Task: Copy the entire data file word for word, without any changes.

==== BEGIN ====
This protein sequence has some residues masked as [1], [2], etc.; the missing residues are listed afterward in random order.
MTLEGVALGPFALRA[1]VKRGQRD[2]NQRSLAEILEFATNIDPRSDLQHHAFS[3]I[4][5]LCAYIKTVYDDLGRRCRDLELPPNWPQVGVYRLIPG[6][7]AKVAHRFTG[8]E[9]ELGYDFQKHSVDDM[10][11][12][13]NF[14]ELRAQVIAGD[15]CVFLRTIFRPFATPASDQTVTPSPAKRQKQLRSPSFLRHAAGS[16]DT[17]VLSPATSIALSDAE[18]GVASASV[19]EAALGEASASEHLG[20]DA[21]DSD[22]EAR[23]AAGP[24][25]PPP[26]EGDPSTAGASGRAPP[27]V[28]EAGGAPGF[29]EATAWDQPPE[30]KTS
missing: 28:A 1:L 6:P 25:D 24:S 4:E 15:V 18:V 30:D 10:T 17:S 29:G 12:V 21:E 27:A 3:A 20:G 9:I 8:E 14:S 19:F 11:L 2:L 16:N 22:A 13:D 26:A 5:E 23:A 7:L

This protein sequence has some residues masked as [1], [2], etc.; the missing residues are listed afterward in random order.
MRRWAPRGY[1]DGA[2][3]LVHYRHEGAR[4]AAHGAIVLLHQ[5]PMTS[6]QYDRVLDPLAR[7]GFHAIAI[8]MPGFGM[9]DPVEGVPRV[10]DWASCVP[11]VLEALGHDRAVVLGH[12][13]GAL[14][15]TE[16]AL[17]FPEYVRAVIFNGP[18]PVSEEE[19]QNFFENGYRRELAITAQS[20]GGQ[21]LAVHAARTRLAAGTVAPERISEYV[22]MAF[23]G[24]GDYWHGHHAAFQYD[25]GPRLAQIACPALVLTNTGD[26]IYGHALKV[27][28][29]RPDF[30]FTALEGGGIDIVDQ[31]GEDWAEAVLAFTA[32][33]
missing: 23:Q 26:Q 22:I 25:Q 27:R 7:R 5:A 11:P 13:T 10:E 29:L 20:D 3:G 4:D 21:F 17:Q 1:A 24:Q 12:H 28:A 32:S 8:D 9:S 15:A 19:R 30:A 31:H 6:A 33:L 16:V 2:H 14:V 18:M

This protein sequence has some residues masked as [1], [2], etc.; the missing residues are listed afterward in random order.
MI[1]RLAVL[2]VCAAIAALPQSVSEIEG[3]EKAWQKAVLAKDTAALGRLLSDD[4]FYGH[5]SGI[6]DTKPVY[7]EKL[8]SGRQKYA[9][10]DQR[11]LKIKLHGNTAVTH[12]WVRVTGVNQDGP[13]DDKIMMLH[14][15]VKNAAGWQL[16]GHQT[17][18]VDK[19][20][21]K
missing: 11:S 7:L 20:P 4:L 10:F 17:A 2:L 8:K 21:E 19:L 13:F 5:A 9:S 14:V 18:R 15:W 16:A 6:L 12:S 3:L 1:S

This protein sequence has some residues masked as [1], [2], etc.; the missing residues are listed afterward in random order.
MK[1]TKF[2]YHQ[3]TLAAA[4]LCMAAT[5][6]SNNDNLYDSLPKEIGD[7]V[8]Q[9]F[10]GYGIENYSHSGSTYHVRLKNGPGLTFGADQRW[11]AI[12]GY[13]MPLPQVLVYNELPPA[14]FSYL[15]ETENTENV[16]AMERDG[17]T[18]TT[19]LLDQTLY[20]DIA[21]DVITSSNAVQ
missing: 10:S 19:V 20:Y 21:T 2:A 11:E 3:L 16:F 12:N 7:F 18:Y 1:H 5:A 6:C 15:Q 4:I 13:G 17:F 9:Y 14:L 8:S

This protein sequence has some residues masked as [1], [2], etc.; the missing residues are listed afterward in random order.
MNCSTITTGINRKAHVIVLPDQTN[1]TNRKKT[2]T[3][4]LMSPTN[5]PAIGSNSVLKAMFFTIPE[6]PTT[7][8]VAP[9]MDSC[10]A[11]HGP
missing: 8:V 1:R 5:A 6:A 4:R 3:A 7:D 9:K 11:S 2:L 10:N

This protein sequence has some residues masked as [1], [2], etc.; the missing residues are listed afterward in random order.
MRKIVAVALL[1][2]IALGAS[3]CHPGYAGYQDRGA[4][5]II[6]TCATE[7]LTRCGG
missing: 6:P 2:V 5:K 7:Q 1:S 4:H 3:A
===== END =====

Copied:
This protein sequence has some residues masked as [1], [2], etc.; the missing residues are listed afterward in random order.
MTLEGVALGPFALRA[1]VKRGQRD[2]NQRSLAEILEFATNIDPRSDLQHHAFS[3]I[4][5]LCAYIKTVYDDLGRRCRDLELPPNWPQVGVYRLIPG[6][7]AKVAHRFTG[8]E[9]ELGYDFQKHSVDDM[10][11][12][13]NF[14]ELRAQVIAGD[15]CVFLRTIFRPFATPASDQTVTPSPAKRQKQLRSPSFLRHAAGS[16]DT[17]VLSPATSIALSDAE[18]GVASASV[19]EAALGEASASEHLG[20]DA[21]DSD[22]EAR[23]AAGP[24][25]PPP[26]EGDPSTAGASGRAPP[27]V[28]EAGGAPGF[29]EATAWDQPPE[30]KTS
missing: 28:A 1:L 6:P 25:D 24:S 4:E 15:V 18:V 30:D 10:T 17:S 29:G 12:V 21:E 27:A 3:A 20:G 9:I 8:E 14:S 19:F 11:L 2:L 16:N 22:A 13:D 26:A 5:E 23:A 7:L

This protein sequence has some residues masked as [1], [2], etc.; the missing residues are listed afterward in random order.
MRRWAPRGY[1]DGA[2][3]LVHYRHEGAR[4]AAHGAIVLLHQ[5]PMTS[6]QYDRVLDPLAR[7]GFHAIAI[8]MPGFGM[9]DPVEGVPRV[10]DWASCVP[11]VLEALGHDRAVVLGH[12][13]GAL[14][15]TE[16]AL[17]FPEYVRAVIFNGP[18]PVSEEE[19]QNFFENGYRRELAITAQS[20]GGQ[21]LAVHAARTRLAAGTVAPERISEYV[22]MAF[23]G[24]GDYWHGHHAAFQYD[25]GPRLAQIACPALVLTNTGD[26]IYGHALKV[27][28][29]RPDF[30]FTALEGGGIDIVDQ[31]GEDWAEAVLAFTA[32][33]
missing: 23:Q 26:Q 22:I 25:Q 27:R 7:R 5:A 11:P 13:T 10:E 29:L 20:D 3:G 4:D 21:F 17:Q 1:A 24:Q 12:H 28:A 32:S 8:D 9:S 15:A 19:R 30:A 31:H 6:A 33:L 16:V 2:H 14:V 18:M

This protein sequence has some residues masked as [1], [2], etc.; the missing residues are listed afterward in random order.
MI[1]RLAVL[2]VCAAIAALPQSVSEIEG[3]EKAWQKAVLAKDTAALGRLLSDD[4]FYGH[5]SGI[6]DTKPVY[7]EKL[8]SGRQKYA[9][10]DQR[11]LKIKLHGNTAVTH[12]WVRVTGVNQDGP[13]DDKIMMLH[14][15]VKNAAGWQL[16]GHQT[17][18]VDK[19][20][21]K
missing: 11:S 7:L 20:P 4:L 10:F 17:A 2:L 8:K 21:E 19:L 13:F 5:A 9:S 14:V 18:R 15:W 16:A 6:L 12:S 3:L 1:S

This protein sequence has some residues masked as [1], [2], etc.; the missing residues are listed afterward in random order.
MK[1]TKF[2]YHQ[3]TLAAA[4]LCMAAT[5][6]SNNDNLYDSLPKEIGD[7]V[8]Q[9]F[10]GYGIENYSHSGSTYHVRLKNGPGLTFGADQRW[11]AI[12]GY[13]MPLPQVLVYNELPPA[14]FSYL[15]ETENTENV[16]AMERDG[17]T[18]TT[19]LLDQTLY[20]DIA[21]DVITSSNAVQ
missing: 10:S 19:V 20:Y 21:T 2:A 11:E 3:L 16:F 12:N 7:F 18:Y 1:H 5:A 6:C 15:Q 4:I 13:G 17:F 9:Y 14:L 8:S

This protein sequence has some residues masked as [1], [2], etc.; the missing residues are listed afterward in random order.
MNCSTITTGINRKAHVIVLPDQTN[1]TNRKKT[2]T[3][4]LMSPTN[5]PAIGSNSVLKAMFFTIPE[6]PTT[7][8]VAP[9]MDSC[10]A[11]HGP
missing: 8:V 1:R 5:A 6:A 4:R 3:A 7:D 9:K 11:S 2:L 10:N

This protein sequence has some residues masked as [1], [2], etc.; the missing residues are listed afterward in random order.
MRKIVAVALL[1][2]IALGAS[3]CHPGYAGYQDRGA[4][5]II[6]TCATE[7]LTRCGG
missing: 6:P 2:V 5:K 7:Q 1:S 4:H 3:A